Continue We want you to get the most out of using this website, which is why we and our partners use cookies. By continuing to use this site, you are agreeing to receive these cookies. You can find out more about how we use cookies here.

Thursday, 02 July 2015

Subscriptions  |  evouchers  |  Jobs  |  Property  |  Motors  |  Travel  |  Dating  |  Family Notices


FOR as long as she can remember, writing has always been a passion for 17-year-old sixth form student Gemma Tunstall. It is a talent, she said, that has always come easily to her.

YOUNG WRITER: Gemma Tunstall, 17, made it onto the shortlist of the Anne Pierson Cumbria Young Writers Award

In her spare time she will often pen short stories or even poetry. And last month her skill was recognised as part of a county-wide competition that highlighted the flair and abilities of young writers.

Gemma, of Salterbeck, Workington, made it to a shortlist of the top writers in the Anne Pierson Cumbria Young Writers Award 2012. She fought off competition from more than 600 other entries and became the only West Cumbrian entry in the running.

The awards, in their ninth year and held at the Brewery Arts Centre in Kendal on April 25, were set up by the trustees of the centre in recognition of Anne’s work – she was director there for over 25 years. She saw young people in all her work as being key to the future of arts.

Entrants were aged between 15 and 19, and the 14 who were short-listed were invited to the event to celebrate in their success.

As part of their entry they were asked to submit either a short story, monologue or poem – this year, ambition was the theme put forward to the young writers.

The entries were judged by Kevin Dyer, Zoe Sharp and Andrew Foster.

Gemma, who is studying at Workington Sixth Form Centre, said: “I decided to go for the short story which, surprisingly, didn’t take me too long. I had Raw, Beastly Ambition written and submitted by the end of last year in time for the deadline.

“The first draft took one day and the whole thing was finalised in a couple of days. It was a piece I didn’t think too much about or plan, I just sat down and began writing. The theme of ambition was a good topic, it gave me something to get my teeth into.

“I wrote a short piece, of about 1,500 words, on a moose being chased by a pack of wolves. I used the theme to switch perspectives from the moose to the wolves and then incorporate a human aspect as well.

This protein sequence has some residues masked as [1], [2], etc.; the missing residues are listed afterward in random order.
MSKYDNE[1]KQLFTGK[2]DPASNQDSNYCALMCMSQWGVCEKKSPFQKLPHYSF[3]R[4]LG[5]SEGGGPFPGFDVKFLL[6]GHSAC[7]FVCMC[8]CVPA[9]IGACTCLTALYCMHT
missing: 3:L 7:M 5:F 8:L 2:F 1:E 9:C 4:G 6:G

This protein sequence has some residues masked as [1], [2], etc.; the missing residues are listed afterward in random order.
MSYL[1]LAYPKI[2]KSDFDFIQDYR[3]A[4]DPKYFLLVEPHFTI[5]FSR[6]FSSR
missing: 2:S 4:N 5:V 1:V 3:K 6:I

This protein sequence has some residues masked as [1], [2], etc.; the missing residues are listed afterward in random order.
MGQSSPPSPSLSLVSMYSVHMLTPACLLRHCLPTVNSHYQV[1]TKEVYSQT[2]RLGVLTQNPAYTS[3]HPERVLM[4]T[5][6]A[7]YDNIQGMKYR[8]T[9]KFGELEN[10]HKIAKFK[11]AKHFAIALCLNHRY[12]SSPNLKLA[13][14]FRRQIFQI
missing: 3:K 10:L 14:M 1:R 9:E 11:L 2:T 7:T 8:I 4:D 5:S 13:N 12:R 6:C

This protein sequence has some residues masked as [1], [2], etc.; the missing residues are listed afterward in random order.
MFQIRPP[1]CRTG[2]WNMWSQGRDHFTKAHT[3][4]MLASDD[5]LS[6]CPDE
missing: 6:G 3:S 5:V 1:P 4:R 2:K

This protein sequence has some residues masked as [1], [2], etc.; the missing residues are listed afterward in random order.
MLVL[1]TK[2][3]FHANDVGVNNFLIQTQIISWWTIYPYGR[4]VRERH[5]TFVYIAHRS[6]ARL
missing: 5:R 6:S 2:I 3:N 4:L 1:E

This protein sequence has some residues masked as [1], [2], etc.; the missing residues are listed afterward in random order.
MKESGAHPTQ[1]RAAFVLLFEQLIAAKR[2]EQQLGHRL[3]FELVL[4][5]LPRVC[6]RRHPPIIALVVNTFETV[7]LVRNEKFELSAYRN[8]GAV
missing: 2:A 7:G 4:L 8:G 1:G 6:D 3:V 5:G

“The story line just flowed really, I didn’t have to put too much thought into it. I am influenced by Maggie Stiefvater books so, if anything, that’s where I got my inspiration from for the short story.

“Once I got started with it, it was difficult to keep to a 1,500-word limit which was probably the most difficult thing about the whole process.”

Louise Saunders, Gemma’s English teacher at sixth form, and when she was a student of Southfield Technology College, said: “Gemma has always been a fantastic writer. She uses and switches perspectives and narrators through her work which gives it a very unique edge.

“This is obviously what stood out to the judges in the competition. It is a great skill to have and she uses it to her very best – she has always been really descriptive.

“It is very easy to teach someone like Gemma – I always look forward to reading her work. I was thrilled when Gemma told me she had made it onto the shortlist but not in the least bit surprised. She has always been one of these naturally gifted creative writers.

“Rather than describing a scene she will concentrate on one attribute such as a pair of eyes and that style will flow right through the piece. Any writing or English competition she entered in school she would be short-listed or win.”

“I really couldn’t believe it when I was told I’d been shortlisted,” Gemma added.

“I had applied the year before but didn’t make it through so the competition organisers invited me to enter again this year – I’m really pleased I did.

“It’s all been a great experience and going to the awards was fantastic. I got to meet and speak to the judges which was an experience in itself as they’re all professional authors and poets. They all gave me good feedback on my story.”

The finalists’ work was read out during the ceremony so they could hear their work in a professional setting. Their pieces have also been published in an anthology on sale at the centre.

Gemma added: “The competition was good practice for me as I’m currently writing my own book. I’m only up to the fifth chapter so far but it’s something I’m really enjoying doing in my spare time.

“I would love to use my writing skills in a future career in journalism as I’m naturally quite opinionated as well. So I’ll be looking to apply to universities next year.”


Hot jobs
Search for:


Should a new nuclear reactor be built at Moorside, near Sellafield, by NuGen?



Show Result